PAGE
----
How to Tell your Client that Her Doctor is Wrong

As you’re building your massage practice, you don’t want to burn bridges—with clients, referral sources and other health care professionals. But there may be a time when acting in your client’s best interest means that you must speak up.

Here’s how I recently got my point across to my client without throwing the doctor under the bus.

Lucy is a Good Runner

Lucy was training for a marathon, and her running coach, Ian, sent her to me. Lucy had been diagnosed with plantar fasciitis by her podiatrist who specialized in running injuries. An X-ray didn’t reveal a bone issue.

Before seeing me, the podiatrist had given Lucy a cortisone shot and treated with her shock wave therapy (sonic waves directed at a soft tissue area). Lucy was also seeing a chiropractor.

Ian’s Concern

Ian had seen a lot of injuries in his decades of training runners and was concerned about how long it was taking Lucy to heal. In addition, she was experiencing a new pain across the top of her foot. Nevertheless, the podiatrist had given the Lucy the green light to continue training for her marathon.

Even with the green light to run, Ian had modified Lucy’s training to pool work and the stationary bike. He was also concerned that Lucy was being over-treated with cortisone, shock wave therapy and adjustments.

I Work on Lucy

When I started working on Lucy’s foot, I discovered that she had a high pain tolerance. So we used an adjusted pain scale to make sure that I wasn’t applying too much pressure. After the massage, she said her foot felt better. I told her that if it were my foot and it didn’t improve in the next couple of days, I would consider getting more diagnostics done.

The next day she ran 6 miles. It was the first time she ran in a week or so.

She reported to me that her plantar fasciitis felt a lot better during the run, but the pain across her foot was still there.

It Gets Worse

Over the next 2 weeks, Lucy continued to run and started seeing a chiropractor who began treating her with more shock wave therapy. Then on one training day, Ian noticed something different about Lucy’s foot. It was swollen across the top of her foot. With Lucy’s permission, he sent me a pic of her foot.

Battle Lines are Drawn

Well, it looked like a no brainer to me—time to get another X-ray, then an MRI. But WAIT, when Lucy asked the podiatrist and chiropractor about the swelling, they both said that they didn’t think she had a fracture and didn’t need an MRI.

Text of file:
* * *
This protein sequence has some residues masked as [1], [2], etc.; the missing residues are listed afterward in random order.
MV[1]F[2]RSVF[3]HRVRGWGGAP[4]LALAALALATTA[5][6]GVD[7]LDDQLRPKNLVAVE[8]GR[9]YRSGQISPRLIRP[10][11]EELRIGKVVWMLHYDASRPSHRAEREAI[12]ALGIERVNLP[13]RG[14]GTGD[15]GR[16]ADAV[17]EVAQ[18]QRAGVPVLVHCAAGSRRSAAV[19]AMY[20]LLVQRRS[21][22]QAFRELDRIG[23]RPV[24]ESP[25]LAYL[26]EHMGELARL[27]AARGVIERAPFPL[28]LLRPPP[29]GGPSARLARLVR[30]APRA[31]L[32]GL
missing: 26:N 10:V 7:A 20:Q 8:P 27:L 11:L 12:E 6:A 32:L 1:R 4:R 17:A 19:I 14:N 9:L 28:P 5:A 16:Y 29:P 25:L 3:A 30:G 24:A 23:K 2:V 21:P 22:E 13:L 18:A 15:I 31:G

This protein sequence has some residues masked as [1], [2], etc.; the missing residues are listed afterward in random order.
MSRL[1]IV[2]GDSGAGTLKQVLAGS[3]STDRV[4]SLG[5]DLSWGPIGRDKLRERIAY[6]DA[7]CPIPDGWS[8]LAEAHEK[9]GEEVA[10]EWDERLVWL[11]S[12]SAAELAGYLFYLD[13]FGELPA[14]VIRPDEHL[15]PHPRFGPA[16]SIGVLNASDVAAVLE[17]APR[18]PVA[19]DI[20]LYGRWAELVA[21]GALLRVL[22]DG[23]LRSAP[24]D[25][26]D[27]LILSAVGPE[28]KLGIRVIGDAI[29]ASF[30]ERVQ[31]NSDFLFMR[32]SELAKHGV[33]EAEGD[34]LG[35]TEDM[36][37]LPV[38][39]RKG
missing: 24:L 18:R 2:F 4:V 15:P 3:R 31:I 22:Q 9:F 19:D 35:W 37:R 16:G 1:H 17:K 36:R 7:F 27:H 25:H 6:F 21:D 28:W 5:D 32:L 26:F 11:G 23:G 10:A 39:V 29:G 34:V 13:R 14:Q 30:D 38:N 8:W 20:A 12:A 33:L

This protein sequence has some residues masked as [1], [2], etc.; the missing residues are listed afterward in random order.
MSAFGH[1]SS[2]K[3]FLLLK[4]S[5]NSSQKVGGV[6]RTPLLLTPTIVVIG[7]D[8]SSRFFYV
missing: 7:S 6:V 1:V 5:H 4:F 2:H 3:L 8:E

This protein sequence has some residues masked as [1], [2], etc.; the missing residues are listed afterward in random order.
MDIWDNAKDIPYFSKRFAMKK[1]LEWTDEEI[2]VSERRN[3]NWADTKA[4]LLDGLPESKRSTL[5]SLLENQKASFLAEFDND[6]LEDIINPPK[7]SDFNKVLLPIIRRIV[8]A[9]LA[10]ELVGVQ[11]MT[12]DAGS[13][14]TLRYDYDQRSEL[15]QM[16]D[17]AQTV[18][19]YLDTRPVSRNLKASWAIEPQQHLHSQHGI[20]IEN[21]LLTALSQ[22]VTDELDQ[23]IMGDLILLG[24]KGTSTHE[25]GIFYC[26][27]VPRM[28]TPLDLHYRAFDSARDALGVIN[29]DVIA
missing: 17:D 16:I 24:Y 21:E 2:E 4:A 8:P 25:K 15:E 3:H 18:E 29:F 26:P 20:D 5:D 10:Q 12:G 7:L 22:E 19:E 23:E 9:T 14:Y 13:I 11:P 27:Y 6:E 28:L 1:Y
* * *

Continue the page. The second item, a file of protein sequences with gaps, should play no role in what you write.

The battle lines were drawn. To get my point across I needed to make sure Lucy understood that her condition had gotten worse under the current treatment plan even though she may not have noticed because of her high pain tolerance and that an MRI was more definitive than an educated guess.

Doctors are not MRI machines. Click To Tweet

Here’s what I did to get my opinion across without throwing anybody under the bus.

  1. Provide information that supported my point.

Since Ian was the one who sent me the pic, I texted him links to Youtube videos that talked about metatarsal fractures. In one video, the podiatrist explained how easily a metatarsal fracture can be misdiagnosed. In another one, the podiatrist showed a manual (and potentially painful) test for a metatarsal fracture—something I was positive that no one had done with Lucy.

  1. Stay in touch.

After I sent the text to Ian I was going to give the situation 24 hours before I followed up. But Ian had shared the videos with Lucy and shortly after I had texted Ian, Lucy texted me. She had decided to go for further testing.

Then she texted me when the X-ray came back negative. I texted back: “Great! I hope that the podiatrist and chiropractor are right.”

When the MRI came back, it turned out that the chiropractor and podiatrist were right: Lucy didn’t have a fractured metatarsal.

She had fractures in THREE metatarsals! And there was another metatarsal that had a recently healed fracture.

  1. Shut up.

Yes, I wanted to gloat. But I think gloating is connected to the gambler’s memory where you remember your wins, but not your losses. And if I really thought about it, I had gotten plenty wrong.

The most important thing was that the guessing was over. Lucy now knew what was wrong with her foot and she could get started with an appropriate treatment.

Getting Along without Going Along

For the most part, the Getting Along without Going Along formula has worked for me when it comes to letting the client know my opinion without jeopardizing the delicate balance between the client, myself, the coach and other health professionals.

It has three parts: 1. support your point in a professional way, 2. stay in touch with the client, and 3. shut up no matter the outcome.

For other ways that I help my clients out, check out I Saved My Client $5000.

Have a story about how you helped out a client? I would love to hear about it. Connect with me here, on Facebook or email.

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